I hope you’re all well and staying warm over the winter.
There’s been some exciting news in the disabilities space, with New Zealand set to join the Marrakesh Treaty and the launch of the State of the Sector report: A youth perspective on Invisible Disabilities. I’ve also included guidance about disability assist dogs in this newsletter. Stay tuned for an update on progress with the disability support system transformation later this month.
New Zealand to join the Marrakesh Treaty
Minister Jacqui Dean and I were thrilled to announce that New Zealand will join the Marrakesh Treaty. This is an international treaty to improve access to written materials for blind, visually impaired or otherwise print disabled people.
Currently around 90 per cent of written works are not published in accessible formats such as braille.
The Marrakesh Treaty improves access by enabling more organisations and individuals to be able to produce and provide works in an accessible format without breaching copyright laws. This includes the cross-border exchange of copyright works in accessible formats between countries party to the treaty.
Many in the disability community have pushed for New Zealand to join this Treaty, and I thank them for their tireless advocacy.
The next step is for the Marrakesh Treaty to go through the Parliamentary treaty examination process. Legislative changes will also be required.
I’m sure many of you are already very familiar with disability assist dogs, but I’ve heard that some disabled people have experienced discrimination recently when trying to access facilities with their assist dogs.
That’s not on, so I thought I would provide some guidance about disability assist dogs.
A disability assist dog is a dog certified by specified organisations, as being trained to assist a disabled person. This doesn’t just include guide dogs. People with many different disabilities can benefit from an assist dog, including Deaf people, people with autism and people with physical disabilities.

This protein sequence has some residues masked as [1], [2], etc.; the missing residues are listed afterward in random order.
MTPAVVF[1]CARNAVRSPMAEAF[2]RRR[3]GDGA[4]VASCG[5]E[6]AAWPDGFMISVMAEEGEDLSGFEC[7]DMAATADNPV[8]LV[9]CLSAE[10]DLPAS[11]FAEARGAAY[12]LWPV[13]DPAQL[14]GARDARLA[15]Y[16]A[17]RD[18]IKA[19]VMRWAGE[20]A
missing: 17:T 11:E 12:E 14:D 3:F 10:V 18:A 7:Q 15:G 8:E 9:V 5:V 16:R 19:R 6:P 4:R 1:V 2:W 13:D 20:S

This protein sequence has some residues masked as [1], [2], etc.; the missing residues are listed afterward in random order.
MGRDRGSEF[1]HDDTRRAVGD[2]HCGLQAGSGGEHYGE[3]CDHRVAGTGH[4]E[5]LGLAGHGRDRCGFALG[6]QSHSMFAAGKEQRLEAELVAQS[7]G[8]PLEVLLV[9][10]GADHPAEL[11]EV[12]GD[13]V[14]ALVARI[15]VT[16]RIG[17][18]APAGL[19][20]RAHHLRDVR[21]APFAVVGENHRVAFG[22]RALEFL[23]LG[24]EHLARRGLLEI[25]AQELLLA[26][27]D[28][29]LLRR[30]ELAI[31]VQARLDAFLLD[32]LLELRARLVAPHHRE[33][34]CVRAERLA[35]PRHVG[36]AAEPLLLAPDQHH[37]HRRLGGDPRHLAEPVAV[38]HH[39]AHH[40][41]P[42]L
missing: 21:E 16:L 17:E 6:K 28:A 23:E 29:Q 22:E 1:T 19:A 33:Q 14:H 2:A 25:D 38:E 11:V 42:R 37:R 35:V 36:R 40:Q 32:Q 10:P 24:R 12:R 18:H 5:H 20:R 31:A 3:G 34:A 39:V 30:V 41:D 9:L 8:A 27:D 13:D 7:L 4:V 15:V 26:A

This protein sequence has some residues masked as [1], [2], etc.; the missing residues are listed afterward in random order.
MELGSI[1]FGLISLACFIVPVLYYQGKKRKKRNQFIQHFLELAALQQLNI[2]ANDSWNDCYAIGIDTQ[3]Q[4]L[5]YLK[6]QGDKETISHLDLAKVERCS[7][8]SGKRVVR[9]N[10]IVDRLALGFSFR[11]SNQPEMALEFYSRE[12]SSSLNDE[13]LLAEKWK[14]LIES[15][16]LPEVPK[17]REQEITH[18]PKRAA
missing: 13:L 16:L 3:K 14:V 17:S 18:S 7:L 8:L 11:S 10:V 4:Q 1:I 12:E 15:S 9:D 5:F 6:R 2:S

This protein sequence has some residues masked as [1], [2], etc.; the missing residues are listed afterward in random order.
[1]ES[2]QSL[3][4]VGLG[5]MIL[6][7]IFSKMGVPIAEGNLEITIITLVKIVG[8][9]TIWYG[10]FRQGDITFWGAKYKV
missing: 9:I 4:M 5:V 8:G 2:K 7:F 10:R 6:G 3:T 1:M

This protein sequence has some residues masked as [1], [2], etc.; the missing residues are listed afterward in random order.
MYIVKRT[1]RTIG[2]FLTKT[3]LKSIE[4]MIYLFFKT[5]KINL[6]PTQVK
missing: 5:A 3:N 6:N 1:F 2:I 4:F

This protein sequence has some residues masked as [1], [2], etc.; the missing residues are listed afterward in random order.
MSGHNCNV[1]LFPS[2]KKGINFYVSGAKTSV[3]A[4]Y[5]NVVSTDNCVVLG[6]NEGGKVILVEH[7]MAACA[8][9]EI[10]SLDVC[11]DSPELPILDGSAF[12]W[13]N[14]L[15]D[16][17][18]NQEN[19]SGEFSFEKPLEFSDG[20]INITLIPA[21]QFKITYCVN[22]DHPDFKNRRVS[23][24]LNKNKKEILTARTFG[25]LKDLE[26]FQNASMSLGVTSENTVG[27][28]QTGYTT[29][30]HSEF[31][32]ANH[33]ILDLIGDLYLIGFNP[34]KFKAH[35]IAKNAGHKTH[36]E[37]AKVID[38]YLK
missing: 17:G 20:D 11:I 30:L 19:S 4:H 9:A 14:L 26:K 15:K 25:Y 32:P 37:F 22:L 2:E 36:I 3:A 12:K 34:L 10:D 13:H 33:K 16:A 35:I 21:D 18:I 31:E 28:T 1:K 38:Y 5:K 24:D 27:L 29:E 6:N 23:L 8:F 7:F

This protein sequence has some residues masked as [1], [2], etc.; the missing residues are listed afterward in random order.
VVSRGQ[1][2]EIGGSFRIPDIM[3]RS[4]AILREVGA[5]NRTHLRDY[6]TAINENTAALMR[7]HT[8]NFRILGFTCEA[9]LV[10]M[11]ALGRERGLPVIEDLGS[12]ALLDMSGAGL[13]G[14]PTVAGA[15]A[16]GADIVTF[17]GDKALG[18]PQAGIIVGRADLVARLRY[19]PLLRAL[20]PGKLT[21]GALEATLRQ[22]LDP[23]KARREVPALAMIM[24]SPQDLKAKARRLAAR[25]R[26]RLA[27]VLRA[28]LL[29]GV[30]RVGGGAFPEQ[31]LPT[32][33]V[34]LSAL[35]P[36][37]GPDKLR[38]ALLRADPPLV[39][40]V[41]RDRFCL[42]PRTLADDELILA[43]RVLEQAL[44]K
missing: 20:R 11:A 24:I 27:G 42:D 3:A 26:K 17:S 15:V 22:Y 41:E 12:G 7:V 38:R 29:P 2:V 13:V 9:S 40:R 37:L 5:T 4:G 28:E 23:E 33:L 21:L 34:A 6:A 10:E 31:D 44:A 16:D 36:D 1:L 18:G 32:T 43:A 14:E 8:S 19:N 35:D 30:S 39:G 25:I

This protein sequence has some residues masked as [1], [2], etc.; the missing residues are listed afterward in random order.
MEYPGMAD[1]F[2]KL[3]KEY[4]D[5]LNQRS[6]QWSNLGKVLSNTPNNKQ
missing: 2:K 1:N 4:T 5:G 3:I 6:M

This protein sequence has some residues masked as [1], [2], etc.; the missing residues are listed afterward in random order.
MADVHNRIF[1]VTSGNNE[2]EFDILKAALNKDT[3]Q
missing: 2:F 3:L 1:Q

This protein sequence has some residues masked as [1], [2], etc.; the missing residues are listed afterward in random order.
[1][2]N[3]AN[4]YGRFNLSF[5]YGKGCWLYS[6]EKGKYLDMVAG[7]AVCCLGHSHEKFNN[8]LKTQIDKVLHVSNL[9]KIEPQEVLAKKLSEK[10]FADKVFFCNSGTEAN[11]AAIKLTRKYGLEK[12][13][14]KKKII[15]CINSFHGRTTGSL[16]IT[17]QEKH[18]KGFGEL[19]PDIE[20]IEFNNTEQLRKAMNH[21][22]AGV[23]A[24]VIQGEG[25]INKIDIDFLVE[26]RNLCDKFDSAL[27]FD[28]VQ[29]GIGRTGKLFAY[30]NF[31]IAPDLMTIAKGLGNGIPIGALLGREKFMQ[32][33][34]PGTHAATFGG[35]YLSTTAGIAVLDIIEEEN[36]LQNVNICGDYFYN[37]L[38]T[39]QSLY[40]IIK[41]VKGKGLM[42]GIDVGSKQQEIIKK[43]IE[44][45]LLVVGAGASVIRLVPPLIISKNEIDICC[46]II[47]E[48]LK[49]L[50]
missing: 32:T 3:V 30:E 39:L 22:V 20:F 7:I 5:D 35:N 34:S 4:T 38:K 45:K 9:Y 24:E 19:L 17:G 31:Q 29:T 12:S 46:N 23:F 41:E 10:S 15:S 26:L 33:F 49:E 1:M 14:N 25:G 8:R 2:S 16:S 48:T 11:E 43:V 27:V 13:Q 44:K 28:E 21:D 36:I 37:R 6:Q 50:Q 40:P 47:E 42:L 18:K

Owners are allowed to take their disability assist dogs to places such as hotels, restaurants, shops, and any public places. Disability assist dogs are issued with identification cards or tags, and some also wear a coloured jacket to help with recognition.
In the workplace, employers need to ensure that they make any reasonable accommodations needed to ensure people (disabled or not) can do their job. This could include allowing a disability assist dog on their premises. As a bonus when the disability assist dog is on a break the rest of the team may also get to play with them!
A disability assist dog (Credit: Assistance Dogs New Zealand Trust).
On 29 June 2017 I hosted the launch of A State of the Sector Report 2017: A Youth Perspective on Invisible Disabilities at Parliament with YES Disability and The Cube Invisible Disabilities Collective.
On the night we heard some very moving stories from the speakers. Highlights included a poem by Winnie from Kapiti College about her experiences growing up with dyslexia and Shane Cortese’s story of coming to accept and value his son’s autism.
If you want a copy of the report you can email Sonia Thursby, Chief Executive of YES Disability at Sonia@yesdisability.org.nz.
Nicky with presenters Julie Woods and Richard Benge.
All the best,
Minister for Disability Issues
Phone: +64 4 817 8227 | Fax: +64 4 473 0469
Freepost: Parliament Buildings, Wellington 6160, New Zealand